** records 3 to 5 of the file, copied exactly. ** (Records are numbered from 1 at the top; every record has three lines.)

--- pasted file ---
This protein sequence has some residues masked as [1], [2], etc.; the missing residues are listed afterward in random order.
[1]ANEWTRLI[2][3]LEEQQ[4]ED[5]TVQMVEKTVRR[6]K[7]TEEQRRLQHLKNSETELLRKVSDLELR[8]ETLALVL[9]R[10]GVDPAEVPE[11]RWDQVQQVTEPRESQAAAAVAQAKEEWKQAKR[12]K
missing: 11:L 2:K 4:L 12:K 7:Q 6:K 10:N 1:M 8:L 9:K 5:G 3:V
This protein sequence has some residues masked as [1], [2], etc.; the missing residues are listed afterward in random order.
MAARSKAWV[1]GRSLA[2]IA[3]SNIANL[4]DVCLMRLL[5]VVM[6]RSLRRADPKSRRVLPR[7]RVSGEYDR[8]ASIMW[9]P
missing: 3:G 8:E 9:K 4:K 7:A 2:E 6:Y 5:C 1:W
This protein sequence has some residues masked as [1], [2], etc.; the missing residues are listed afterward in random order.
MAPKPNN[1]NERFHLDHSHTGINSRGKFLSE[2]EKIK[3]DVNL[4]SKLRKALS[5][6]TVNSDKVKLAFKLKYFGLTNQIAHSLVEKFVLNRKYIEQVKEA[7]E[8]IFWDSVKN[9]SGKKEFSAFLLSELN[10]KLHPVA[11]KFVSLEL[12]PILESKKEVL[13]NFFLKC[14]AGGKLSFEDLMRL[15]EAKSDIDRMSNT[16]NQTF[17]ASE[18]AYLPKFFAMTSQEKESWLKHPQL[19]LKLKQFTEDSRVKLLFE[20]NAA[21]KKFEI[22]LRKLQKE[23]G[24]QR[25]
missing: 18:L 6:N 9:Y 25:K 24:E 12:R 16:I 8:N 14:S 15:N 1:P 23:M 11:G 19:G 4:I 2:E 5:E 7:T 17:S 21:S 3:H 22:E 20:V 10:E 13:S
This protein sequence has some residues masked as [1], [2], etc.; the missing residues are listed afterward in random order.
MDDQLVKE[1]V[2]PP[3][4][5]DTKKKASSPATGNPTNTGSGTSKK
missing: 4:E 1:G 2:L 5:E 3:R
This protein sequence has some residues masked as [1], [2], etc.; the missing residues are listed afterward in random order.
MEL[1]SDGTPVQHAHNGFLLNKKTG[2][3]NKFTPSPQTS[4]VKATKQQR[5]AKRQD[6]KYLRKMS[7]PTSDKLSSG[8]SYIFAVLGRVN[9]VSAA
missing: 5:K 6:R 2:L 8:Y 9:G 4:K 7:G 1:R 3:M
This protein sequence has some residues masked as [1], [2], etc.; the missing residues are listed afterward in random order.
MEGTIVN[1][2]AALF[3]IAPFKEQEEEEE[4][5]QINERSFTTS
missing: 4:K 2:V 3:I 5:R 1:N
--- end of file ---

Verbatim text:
This protein sequence has some residues masked as [1], [2], etc.; the missing residues are listed afterward in random order.
MAPKPNN[1]NERFHLDHSHTGINSRGKFLSE[2]EKIK[3]DVNL[4]SKLRKALS[5][6]TVNSDKVKLAFKLKYFGLTNQIAHSLVEKFVLNRKYIEQVKEA[7]E[8]IFWDSVKN[9]SGKKEFSAFLLSELN[10]KLHPVA[11]KFVSLEL[12]PILESKKEVL[13]NFFLKC[14]AGGKLSFEDLMRL[15]EAKSDIDRMSNT[16]NQTF[17]ASE[18]AYLPKFFAMTSQEKESWLKHPQL[19]LKLKQFTEDSRVKLLFE[20]NAA[21]KKFEI[22]LRKLQKE[23]G[24]QR[25]
missing: 18:L 6:N 9:Y 25:K 24:E 12:R 16:I 8:N 14:S 15:N 1:P 23:M 11:G 19:G 4:I 2:E 5:E 7:T 17:S 21:S 3:H 22:E 20:V 10:E 13:S
This protein sequence has some residues masked as [1], [2], etc.; the missing residues are listed afterward in random order.
MDDQLVKE[1]V[2]PP[3][4][5]DTKKKASSPATGNPTNTGSGTSKK
missing: 4:E 1:G 2:L 5:E 3:R
This protein sequence has some residues masked as [1], [2], etc.; the missing residues are listed afterward in random order.
MEL[1]SDGTPVQHAHNGFLLNKKTG[2][3]NKFTPSPQTS[4]VKATKQQR[5]AKRQD[6]KYLRKMS[7]PTSDKLSSG[8]SYIFAVLGRVN[9]VSAA
missing: 5:K 6:R 2:L 8:Y 9:G 4:K 7:G 1:R 3:M